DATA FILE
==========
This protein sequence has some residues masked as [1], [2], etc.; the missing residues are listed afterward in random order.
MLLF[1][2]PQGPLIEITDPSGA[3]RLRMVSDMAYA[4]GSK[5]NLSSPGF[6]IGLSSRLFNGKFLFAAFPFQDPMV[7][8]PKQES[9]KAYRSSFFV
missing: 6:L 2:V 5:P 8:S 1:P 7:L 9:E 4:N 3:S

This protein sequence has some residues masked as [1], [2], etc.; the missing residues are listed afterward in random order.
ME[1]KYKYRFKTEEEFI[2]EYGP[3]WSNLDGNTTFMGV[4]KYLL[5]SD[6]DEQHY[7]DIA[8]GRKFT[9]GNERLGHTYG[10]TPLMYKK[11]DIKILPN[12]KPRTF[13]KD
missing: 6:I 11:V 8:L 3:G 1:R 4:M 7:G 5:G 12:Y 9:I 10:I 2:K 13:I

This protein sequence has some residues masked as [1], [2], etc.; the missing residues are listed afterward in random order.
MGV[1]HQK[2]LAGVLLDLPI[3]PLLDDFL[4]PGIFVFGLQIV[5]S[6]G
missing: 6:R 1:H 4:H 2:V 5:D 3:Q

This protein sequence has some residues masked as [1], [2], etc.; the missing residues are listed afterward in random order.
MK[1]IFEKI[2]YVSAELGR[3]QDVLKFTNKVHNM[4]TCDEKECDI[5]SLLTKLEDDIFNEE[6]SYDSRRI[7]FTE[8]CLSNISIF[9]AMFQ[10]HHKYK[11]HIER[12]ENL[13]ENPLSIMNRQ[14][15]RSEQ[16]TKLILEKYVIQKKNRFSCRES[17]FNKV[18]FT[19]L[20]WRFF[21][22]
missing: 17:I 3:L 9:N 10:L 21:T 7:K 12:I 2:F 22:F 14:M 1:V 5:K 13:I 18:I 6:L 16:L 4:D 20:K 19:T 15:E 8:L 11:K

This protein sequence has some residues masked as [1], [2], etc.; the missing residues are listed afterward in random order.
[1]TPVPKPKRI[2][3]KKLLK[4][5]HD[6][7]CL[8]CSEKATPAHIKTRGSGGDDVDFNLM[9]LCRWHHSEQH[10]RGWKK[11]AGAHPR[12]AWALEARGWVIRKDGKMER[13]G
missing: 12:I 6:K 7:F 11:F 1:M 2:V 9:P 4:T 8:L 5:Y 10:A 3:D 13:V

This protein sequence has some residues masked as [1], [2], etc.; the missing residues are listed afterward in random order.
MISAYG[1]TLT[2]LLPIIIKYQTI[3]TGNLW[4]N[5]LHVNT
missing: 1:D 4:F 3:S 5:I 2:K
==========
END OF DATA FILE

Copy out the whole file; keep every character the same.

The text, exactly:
This protein sequence has some residues masked as [1], [2], etc.; the missing residues are listed afterward in random order.
MLLF[1][2]PQGPLIEITDPSGA[3]RLRMVSDMAYA[4]GSK[5]NLSSPGF[6]IGLSSRLFNGKFLFAAFPFQDPMV[7][8]PKQES[9]KAYRSSFFV
missing: 6:L 2:V 5:P 8:S 1:P 7:L 9:E 4:N 3:S

This protein sequence has some residues masked as [1], [2], etc.; the missing residues are listed afterward in random order.
ME[1]KYKYRFKTEEEFI[2]EYGP[3]WSNLDGNTTFMGV[4]KYLL[5]SD[6]DEQHY[7]DIA[8]GRKFT[9]GNERLGHTYG[10]TPLMYKK[11]DIKILPN[12]KPRTF[13]KD
missing: 6:I 11:V 8:L 3:G 1:R 4:M 7:G 5:G 12:Y 9:I 10:I 2:K 13:I

This protein sequence has some residues masked as [1], [2], etc.; the missing residues are listed afterward in random order.
MGV[1]HQK[2]LAGVLLDLPI[3]PLLDDFL[4]PGIFVFGLQIV[5]S[6]G
missing: 6:R 1:H 4:H 2:V 5:D 3:Q

This protein sequence has some residues masked as [1], [2], etc.; the missing residues are listed afterward in random order.
MK[1]IFEKI[2]YVSAELGR[3]QDVLKFTNKVHNM[4]TCDEKECDI[5]SLLTKLEDDIFNEE[6]SYDSRRI[7]FTE[8]CLSNISIF[9]AMFQ[10]HHKYK[11]HIER[12]ENL[13]ENPLSIMNRQ[14][15]RSEQ[16]TKLILEKYVIQKKNRFSCRES[17]FNKV[18]FT[19]L[20]WRFF[21][22]
missing: 17:I 3:L 9:N 10:L 21:T 7:K 12:I 2:F 22:F 14:M 1:V 5:K 13:I 18:I 6:L 16:L 4:D 20:K 19:T 15:E 8:L 11:K

This protein sequence has some residues masked as [1], [2], etc.; the missing residues are listed afterward in random order.
[1]TPVPKPKRI[2][3]KKLLK[4][5]HD[6][7]CL[8]CSEKATPAHIKTRGSGGDDVDFNLM[9]LCRWHHSEQH[10]RGWKK[11]AGAHPR[12]AWALEARGWVIRKDGKMER[13]G
missing: 12:I 6:K 7:F 11:F 1:M 2:V 9:P 4:T 8:L 5:Y 10:A 3:D 13:V

This protein sequence has some residues masked as [1], [2], etc.; the missing residues are listed afterward in random order.
MISAYG[1]TLT[2]LLPIIIKYQTI[3]TGNLW[4]N[5]LHVNT
missing: 1:D 4:F 3:S 5:I 2:K